The Centers for Disease Control and Prevention (CDC) on Tuesday sought to clarify comments from the agency's head on Friday recommending that pregnant women get the coronavirus vaccine.
Director Rochelle WalenskyRochelle WalenskyFauci says trick-or-treating this Halloween ok Overnight Health Care — Presented by EMAA — Pfizer requests FDA authorize COVID-19 vaccine for 5 to 11 year olds CDC director urging flu shots ahead of potentially 'severe' season MORE said during a White House press briefing on Friday that the "CDC recommends that pregnant people receive the COVID-19 vaccine."
But in an email to CBS News on Tuesday, a CDC spokesperson said the agency's stance had not changed from last month, saying that guidance "has always been and remains CDC's recommendation."
That March guidance is somewhat less strong than a full-on recommendation. It instead says, "If you are pregnant, you may choose to receive a COVID-19 vaccine," and "you may want to have a conversation with your healthcare provider."
"Based on how these vaccines work in the body, experts believe they are unlikely to pose a specific risk for people who are pregnant," the guidance adds. "However, there are currently limited data on the safety of COVID-19 vaccines in pregnant people."
On Friday, however, Walensky had pointed to a new study in the New England Journal of Medicine. That study found: "Preliminary findings did not show obvious safety signals among pregnant persons who received mRNA Covid-19 vaccines," referring to the ones from Pfizer and Moderna.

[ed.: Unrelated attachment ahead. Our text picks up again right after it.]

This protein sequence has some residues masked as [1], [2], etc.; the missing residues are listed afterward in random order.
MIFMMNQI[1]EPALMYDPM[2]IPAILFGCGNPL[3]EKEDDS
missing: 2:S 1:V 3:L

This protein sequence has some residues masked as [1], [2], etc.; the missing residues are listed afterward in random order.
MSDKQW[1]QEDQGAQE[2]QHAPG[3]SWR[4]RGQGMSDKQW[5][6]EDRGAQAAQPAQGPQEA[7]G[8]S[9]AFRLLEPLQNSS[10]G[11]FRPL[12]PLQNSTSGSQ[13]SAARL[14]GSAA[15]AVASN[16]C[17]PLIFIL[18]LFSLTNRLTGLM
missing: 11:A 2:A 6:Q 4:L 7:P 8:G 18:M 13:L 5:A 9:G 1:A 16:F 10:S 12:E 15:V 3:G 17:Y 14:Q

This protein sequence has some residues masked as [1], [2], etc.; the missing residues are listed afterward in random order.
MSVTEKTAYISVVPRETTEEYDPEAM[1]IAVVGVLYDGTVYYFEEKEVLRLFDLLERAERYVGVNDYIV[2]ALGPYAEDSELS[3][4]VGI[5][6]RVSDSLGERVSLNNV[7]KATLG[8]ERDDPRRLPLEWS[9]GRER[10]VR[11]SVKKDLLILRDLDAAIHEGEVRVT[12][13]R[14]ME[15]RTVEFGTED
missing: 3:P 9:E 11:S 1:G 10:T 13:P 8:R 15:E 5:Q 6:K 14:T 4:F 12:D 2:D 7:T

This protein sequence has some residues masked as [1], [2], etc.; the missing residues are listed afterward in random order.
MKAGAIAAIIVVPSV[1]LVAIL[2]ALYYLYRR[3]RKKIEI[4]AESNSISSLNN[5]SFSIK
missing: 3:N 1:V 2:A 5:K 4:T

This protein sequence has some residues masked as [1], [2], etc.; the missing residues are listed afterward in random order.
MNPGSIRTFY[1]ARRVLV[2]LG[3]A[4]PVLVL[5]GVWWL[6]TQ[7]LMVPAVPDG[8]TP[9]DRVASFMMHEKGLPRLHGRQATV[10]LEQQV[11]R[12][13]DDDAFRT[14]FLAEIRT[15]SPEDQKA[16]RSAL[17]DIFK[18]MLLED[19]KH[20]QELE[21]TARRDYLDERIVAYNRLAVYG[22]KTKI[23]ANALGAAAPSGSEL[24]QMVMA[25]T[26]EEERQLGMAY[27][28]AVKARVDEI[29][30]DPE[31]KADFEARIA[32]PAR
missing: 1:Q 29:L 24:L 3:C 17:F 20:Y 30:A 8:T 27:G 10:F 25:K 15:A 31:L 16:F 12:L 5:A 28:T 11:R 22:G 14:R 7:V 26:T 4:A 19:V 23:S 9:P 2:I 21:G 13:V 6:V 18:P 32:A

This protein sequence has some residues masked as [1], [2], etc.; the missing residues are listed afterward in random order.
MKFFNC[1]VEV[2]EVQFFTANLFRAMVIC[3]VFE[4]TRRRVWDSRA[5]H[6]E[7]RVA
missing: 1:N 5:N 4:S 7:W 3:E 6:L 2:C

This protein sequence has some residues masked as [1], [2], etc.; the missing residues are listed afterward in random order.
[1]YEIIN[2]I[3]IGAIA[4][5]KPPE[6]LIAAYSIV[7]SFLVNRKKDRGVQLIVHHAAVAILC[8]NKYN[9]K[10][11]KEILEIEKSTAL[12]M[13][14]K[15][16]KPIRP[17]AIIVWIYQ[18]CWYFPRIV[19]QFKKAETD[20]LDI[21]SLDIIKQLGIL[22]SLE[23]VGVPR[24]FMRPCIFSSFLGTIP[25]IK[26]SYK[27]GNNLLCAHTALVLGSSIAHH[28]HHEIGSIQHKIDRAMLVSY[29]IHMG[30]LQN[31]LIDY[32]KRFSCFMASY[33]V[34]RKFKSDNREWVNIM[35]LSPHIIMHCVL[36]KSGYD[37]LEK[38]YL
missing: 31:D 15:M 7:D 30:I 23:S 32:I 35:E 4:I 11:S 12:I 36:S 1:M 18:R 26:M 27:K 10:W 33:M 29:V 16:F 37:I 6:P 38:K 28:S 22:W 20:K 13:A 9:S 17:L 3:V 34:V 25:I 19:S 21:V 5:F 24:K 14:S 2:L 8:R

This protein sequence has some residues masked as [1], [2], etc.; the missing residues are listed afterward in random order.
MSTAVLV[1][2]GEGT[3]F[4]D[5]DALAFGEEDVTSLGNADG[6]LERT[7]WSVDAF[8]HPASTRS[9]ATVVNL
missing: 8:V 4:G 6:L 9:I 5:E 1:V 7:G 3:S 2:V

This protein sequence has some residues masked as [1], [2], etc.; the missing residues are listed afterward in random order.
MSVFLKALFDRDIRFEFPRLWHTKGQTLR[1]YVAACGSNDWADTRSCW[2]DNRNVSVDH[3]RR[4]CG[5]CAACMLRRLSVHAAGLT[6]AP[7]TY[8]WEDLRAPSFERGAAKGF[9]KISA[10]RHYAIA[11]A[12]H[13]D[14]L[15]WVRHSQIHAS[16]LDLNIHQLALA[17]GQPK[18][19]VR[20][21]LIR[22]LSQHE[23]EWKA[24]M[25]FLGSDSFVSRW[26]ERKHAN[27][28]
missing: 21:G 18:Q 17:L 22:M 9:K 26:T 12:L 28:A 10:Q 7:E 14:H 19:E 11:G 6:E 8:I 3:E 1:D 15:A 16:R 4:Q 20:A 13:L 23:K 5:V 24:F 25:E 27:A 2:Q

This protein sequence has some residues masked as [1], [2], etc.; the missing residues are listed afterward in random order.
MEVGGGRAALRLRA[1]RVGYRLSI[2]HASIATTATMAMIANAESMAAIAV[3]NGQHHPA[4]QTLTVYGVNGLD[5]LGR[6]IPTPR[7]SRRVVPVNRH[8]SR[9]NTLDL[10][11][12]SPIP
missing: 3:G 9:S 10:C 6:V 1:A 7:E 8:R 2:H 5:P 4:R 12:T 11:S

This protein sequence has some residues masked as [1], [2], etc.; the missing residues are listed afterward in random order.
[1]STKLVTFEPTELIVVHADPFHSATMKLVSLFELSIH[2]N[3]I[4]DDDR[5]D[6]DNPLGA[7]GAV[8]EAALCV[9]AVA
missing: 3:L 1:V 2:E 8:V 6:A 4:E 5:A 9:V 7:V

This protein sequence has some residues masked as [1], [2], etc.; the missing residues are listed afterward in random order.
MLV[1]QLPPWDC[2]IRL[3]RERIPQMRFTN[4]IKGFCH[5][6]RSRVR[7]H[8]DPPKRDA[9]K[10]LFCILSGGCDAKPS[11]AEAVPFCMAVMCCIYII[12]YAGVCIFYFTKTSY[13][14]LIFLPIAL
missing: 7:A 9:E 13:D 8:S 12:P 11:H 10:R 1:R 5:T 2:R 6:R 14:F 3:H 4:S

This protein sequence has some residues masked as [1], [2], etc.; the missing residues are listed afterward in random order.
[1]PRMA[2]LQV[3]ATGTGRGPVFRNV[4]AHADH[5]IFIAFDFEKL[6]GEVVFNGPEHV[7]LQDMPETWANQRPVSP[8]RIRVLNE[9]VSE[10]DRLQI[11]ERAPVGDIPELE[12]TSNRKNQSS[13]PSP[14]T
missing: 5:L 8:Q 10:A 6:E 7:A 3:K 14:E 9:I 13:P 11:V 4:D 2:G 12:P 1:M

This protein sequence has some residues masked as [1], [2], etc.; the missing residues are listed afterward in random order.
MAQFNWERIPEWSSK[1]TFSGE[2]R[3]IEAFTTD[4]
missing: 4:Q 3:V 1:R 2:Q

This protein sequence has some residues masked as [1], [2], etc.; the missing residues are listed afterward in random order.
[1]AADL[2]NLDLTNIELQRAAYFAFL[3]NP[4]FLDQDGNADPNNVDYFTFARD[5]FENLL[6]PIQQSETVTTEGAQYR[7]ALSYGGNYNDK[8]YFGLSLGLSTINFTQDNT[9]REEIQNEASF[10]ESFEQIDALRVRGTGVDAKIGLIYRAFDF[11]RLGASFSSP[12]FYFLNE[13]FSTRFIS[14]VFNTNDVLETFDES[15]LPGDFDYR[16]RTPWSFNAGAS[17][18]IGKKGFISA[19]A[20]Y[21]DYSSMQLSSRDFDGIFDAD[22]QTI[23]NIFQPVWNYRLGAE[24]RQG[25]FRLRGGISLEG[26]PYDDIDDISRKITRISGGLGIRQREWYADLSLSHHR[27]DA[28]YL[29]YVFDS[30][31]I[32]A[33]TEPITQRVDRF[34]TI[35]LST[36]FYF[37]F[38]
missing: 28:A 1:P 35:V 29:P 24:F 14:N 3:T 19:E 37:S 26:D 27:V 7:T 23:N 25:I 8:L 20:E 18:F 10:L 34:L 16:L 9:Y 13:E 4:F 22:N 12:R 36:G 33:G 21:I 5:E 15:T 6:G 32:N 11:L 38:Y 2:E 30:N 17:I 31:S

"Importantly, no safety concerns were observed for people vaccinated in the third trimester or safety concerns for their babies," Walensky said in describing the study.
"We know that this is a deeply personal decision, and I encourage people to talk to their doctors or primary care providers to determine what is best for them and for their baby," she added.
"What Dr. Walensky said is consistent with the guidance," a CDC spokesperson said Tuesday. "Pregnant women may get the vaccine and all evidence says it’s safer than being unvaccinated. In her remarks, she went on to say that pregnant people should consult with their healthcare provider when considering vaccinations. This isn’t out [of] step with what’s posted on the website which states: Pregnant women may choose to receive a COVID-19 vaccine. And they may want to have a conversation with their healthcare provider to help decide whether to get vaccinated with a vaccine that has been authorized for use."
While there remains no evidence of safety concerns for pregnant women getting the COVID-19 vaccine, the diverging statements from the CDC could add to confusion for pregnant women.
—Updated at 6:30 p.m.